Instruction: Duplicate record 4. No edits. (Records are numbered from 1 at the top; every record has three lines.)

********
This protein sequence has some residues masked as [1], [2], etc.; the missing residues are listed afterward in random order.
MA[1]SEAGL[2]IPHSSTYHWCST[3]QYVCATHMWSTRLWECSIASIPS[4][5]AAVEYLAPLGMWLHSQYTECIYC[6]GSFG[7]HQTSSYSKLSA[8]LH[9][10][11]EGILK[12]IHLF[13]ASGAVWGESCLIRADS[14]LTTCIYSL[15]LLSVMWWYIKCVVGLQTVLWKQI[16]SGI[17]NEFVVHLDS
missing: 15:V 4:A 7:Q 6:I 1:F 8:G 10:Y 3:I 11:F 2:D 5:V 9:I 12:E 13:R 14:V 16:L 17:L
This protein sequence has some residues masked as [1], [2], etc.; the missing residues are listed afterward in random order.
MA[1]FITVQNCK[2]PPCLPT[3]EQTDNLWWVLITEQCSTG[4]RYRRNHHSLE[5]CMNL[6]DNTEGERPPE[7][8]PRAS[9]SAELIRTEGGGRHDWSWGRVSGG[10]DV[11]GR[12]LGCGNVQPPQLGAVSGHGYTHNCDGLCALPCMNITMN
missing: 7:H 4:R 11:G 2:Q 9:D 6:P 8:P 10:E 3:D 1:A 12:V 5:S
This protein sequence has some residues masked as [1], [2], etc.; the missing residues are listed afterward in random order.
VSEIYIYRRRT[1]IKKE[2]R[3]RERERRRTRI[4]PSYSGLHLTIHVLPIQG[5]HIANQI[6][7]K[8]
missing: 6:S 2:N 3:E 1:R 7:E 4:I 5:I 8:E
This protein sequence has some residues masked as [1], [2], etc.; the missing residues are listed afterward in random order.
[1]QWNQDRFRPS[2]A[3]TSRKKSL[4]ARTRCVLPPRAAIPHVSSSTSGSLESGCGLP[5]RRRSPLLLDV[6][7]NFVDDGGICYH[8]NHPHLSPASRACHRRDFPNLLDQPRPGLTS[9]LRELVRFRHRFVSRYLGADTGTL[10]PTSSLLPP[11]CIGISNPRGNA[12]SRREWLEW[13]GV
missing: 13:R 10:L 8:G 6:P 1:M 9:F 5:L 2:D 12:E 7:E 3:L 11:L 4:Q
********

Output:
This protein sequence has some residues masked as [1], [2], etc.; the missing residues are listed afterward in random order.
[1]QWNQDRFRPS[2]A[3]TSRKKSL[4]ARTRCVLPPRAAIPHVSSSTSGSLESGCGLP[5]RRRSPLLLDV[6][7]NFVDDGGICYH[8]NHPHLSPASRACHRRDFPNLLDQPRPGLTS[9]LRELVRFRHRFVSRYLGADTGTL[10]PTSSLLPP[11]CIGISNPRGNA[12]SRREWLEW[13]GV
missing: 13:R 10:L 8:G 6:P 1:M 9:F 5:L 2:D 12:E 7:E 3:L 11:L 4:Q